In his speech right after losing parliamentary majority on June 7 elections, Prime Minister Ahmet Davutoğlu addressed his voters when he said “I got your message.” Not only him but also President Tayyip Erdoğan thought that Justice and Development Party (AK Parti) voters had “given a warning” because of a “power fatigue” for the last 13 years of rule and asked them not to “punish” the party.
It was Erdoğan who pushed for the strategy to give the AK Parti a second chance to regain majority through a re-election on Nov. 1 and it was Davutoğlu who implemented the strategy. It seems the AK Parti voters “got the message” and decided to give them a new chance. The AK Parti, who had won 49.9 percent of the votes in the June 2011 elections and lost 9 percent in June 2015, managed to claim back that 9 percent in the last 5 months and received 49.2 percent.
If the Kurdish problem-focused Peoples’ Democratic Party (HDP) could not have saved itself from the 10 percent threshold with a little margin, the number of seats the AK Parti won could have reached a level to change the constitution in the parliament, at least through a referendum, for a shift to a presidential system Erdoğan desires. But the 316 seats the party managed to get is well beyond the expectations of the AK Parti headquarters only a few days before the elections, which was in the band of 270-280 seats. Now Davutoğlu has not only secured a comfortable one-party government but also his own political carrier; he has shown that the party grassroots have given consent to his leadership style in close coordination with Erdoğan.
It was almost obvious during the last week that the outcome of the elections regarding the AK Parti targets would be determined by the vote transactions or interaction between the AK Parti and the Nationalist Movement Party (MHP); its direction and density were not predictable. It is now clear that Devlet Bahçeli’s MHP has lost almost a quarter of its voter support in five months, from 16 percent to nearly 12. It seems many of those votes went back to the AK Parti because of a number of reasons, including the Kurdish problem; some MHP voters were happy to see Davutoğlu government’s way of hitting the outlawed Kurdistan Workers’ Party (PKK) hard, which broke the de facto cease-fire of three years and resumed its attacks after the June 7 elections.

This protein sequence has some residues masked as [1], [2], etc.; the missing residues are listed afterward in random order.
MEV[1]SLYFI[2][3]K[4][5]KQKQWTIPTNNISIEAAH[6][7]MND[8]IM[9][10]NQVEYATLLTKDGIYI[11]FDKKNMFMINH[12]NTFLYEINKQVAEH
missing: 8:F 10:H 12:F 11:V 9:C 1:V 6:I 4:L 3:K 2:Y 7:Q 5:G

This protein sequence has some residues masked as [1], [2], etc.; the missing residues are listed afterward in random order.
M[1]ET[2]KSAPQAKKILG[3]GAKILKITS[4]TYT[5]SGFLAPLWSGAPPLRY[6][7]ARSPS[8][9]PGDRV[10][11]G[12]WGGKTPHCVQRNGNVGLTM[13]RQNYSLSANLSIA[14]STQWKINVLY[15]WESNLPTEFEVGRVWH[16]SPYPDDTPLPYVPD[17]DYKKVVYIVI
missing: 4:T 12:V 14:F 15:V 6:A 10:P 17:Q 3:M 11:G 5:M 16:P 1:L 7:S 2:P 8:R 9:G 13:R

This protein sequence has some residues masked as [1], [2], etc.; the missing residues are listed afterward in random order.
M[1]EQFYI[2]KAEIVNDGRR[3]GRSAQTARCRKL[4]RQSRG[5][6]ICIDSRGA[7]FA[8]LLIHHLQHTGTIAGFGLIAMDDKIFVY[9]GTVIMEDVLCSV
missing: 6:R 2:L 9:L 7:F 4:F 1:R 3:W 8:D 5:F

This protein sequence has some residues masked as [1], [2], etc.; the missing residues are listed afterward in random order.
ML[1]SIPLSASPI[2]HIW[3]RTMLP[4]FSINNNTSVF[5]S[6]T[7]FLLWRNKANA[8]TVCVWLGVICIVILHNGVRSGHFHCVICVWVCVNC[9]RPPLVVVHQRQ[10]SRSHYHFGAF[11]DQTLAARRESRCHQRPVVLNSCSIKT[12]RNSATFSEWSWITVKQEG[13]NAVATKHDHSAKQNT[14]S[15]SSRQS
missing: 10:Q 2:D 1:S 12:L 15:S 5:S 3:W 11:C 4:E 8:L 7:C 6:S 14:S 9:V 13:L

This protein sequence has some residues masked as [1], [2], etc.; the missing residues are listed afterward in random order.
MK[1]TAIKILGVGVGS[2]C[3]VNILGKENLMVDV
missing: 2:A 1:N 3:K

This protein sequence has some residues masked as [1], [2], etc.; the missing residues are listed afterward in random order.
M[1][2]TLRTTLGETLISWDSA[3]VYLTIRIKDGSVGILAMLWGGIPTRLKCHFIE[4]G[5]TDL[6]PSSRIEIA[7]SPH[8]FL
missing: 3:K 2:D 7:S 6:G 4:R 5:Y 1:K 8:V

But the level of decrease in HDP support was not something predictable. There could be a few reasons for that. The resumption of the attacks by the PKK is a reason, as well as the PKK’s policy to unilaterally announce “autonomous regions” in HDP-held municipalities, which alienated some HDP supporters in the east and southeast. Another one is the HDP’s ceasing of its election campaign following the twin bombings in Ankara on Oct. 10 by the Islamic State of Iraq and Levant (ISIL), which killed 102 people so far. As a result, the vote support of the HDP has dropped from 13.4 on June 7 to 10.5 on Nov. 1.
Despite having less votes than the MHP, the HDP got more seats in the parliament than the MHP: 59 to 41.
The Republican People’s Party had expected to raise its votes by at least 1-2 percent from 24.8 percent and 132 deputies; they could only get 25.3 percent and 134 deputies. Its social and economic program, along with the moderate style of Kemal Kılıçdaroğlu, its leader, was sympathetic to people, but not enough to attract votes as Davutoğlu imitated his promises to working, unemployed and retired citizens; people thought a bird in the hand is worth two in the bush.
At the end of the day, the Nov. 1 elections, with its resulting landslide AK Parti comeback, proved that Erdoğan’s strategy to push for a second chance to take risks for the country and by shifting the focus from economic-social issues to a security one proved a success.
It is another debate whether this outcome will lead to Erdoğan’s use of de facto presidential powers; now, he has to take into account that Davutoğlu has proved his success as the leader of the party as well.